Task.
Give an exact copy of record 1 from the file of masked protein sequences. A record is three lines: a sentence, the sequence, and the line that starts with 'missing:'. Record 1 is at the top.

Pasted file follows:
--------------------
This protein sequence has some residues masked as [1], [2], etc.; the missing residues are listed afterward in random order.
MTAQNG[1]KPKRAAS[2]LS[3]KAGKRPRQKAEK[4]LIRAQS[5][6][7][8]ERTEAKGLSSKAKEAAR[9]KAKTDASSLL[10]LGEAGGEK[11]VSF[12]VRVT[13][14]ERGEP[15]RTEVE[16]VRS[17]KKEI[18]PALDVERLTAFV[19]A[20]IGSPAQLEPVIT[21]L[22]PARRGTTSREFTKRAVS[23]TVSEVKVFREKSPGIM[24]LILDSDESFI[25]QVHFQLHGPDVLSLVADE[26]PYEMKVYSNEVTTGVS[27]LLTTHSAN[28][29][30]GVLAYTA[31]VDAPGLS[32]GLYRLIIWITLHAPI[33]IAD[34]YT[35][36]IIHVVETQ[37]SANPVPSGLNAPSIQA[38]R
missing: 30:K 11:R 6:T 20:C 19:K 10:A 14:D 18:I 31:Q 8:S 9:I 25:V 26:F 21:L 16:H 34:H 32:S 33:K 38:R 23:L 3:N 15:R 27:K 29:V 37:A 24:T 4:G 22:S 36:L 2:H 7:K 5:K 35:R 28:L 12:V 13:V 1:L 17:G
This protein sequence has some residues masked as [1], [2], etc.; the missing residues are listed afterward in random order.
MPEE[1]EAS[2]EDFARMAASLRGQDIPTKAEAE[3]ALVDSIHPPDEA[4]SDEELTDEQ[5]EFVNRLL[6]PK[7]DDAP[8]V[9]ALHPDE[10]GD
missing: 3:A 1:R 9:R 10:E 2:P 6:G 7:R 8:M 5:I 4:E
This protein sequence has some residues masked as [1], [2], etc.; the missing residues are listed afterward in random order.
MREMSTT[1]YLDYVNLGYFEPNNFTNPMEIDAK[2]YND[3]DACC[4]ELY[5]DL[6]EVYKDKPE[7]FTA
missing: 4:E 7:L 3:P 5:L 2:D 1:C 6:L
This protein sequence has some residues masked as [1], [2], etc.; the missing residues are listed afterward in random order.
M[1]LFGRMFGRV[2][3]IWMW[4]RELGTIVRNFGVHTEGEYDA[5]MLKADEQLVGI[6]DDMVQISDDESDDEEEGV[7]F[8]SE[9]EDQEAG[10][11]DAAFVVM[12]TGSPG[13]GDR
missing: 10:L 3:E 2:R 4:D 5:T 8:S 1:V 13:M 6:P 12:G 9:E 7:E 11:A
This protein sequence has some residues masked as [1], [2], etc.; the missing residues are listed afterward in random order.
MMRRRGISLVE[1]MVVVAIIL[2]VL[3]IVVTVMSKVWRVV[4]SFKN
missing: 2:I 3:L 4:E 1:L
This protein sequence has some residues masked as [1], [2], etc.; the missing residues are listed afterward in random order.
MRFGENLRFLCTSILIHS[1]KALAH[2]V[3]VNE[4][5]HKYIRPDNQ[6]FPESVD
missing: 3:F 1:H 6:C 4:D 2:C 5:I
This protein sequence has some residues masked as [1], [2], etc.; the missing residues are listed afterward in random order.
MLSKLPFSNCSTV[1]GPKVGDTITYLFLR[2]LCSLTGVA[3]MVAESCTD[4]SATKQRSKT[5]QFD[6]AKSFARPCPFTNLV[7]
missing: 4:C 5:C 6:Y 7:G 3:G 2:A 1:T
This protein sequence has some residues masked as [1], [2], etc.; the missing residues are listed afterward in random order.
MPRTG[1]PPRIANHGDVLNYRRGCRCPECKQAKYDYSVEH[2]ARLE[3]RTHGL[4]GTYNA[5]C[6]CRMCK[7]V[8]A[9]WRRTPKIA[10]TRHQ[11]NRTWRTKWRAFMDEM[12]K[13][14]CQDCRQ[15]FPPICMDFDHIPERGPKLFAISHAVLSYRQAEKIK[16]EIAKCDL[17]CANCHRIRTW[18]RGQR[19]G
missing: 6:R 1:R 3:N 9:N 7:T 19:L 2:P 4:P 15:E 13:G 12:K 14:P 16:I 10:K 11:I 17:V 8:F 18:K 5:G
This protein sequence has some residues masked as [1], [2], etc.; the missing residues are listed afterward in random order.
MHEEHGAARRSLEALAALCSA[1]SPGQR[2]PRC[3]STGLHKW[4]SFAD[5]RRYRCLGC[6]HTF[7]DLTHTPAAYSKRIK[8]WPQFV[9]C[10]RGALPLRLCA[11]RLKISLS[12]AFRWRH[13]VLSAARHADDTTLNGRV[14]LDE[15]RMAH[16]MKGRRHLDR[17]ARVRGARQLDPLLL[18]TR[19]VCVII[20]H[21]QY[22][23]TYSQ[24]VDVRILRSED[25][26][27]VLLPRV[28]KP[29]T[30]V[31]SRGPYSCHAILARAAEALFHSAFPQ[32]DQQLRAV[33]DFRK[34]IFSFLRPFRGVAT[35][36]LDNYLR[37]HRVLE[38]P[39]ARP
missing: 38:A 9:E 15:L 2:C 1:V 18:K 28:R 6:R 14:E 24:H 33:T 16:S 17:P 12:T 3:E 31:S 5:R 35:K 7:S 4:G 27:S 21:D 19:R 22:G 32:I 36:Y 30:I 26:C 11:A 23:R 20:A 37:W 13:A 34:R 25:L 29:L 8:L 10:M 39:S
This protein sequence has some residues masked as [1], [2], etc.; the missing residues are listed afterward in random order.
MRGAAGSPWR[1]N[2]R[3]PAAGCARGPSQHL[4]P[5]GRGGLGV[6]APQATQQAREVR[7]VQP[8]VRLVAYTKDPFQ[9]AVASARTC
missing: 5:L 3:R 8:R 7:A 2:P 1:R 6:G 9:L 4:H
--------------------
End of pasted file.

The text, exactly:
This protein sequence has some residues masked as [1], [2], etc.; the missing residues are listed afterward in random order.
MTAQNG[1]KPKRAAS[2]LS[3]KAGKRPRQKAEK[4]LIRAQS[5][6][7][8]ERTEAKGLSSKAKEAAR[9]KAKTDASSLL[10]LGEAGGEK[11]VSF[12]VRVT[13][14]ERGEP[15]RTEVE[16]VRS[17]KKEI[18]PALDVERLTAFV[19]A[20]IGSPAQLEPVIT[21]L[22]PARRGTTSREFTKRAVS[23]TVSEVKVFREKSPGIM[24]LILDSDESFI[25]QVHFQLHGPDVLSLVADE[26]PYEMKVYSNEVTTGVS[27]LLTTHSAN[28][29][30]GVLAYTA[31]VDAPGLS[32]GLYRLIIWITLHAPI[33]IAD[34]YT[35][36]IIHVVETQ[37]SANPVPSGLNAPSIQA[38]R
missing: 30:K 11:R 6:T 20:C 19:K 10:A 14:D 18:I 31:Q 8:S 9:I 25:V 26:F 21:L 16:H 34:H 32:S 33:K 38:R 23:L 3:N 15:R 27:K 29:V 37:A 24:T 4:G 22:S 36:L 2:H 7:K 5:K 35:R 28:L 12:V 13:V 1:L 17:G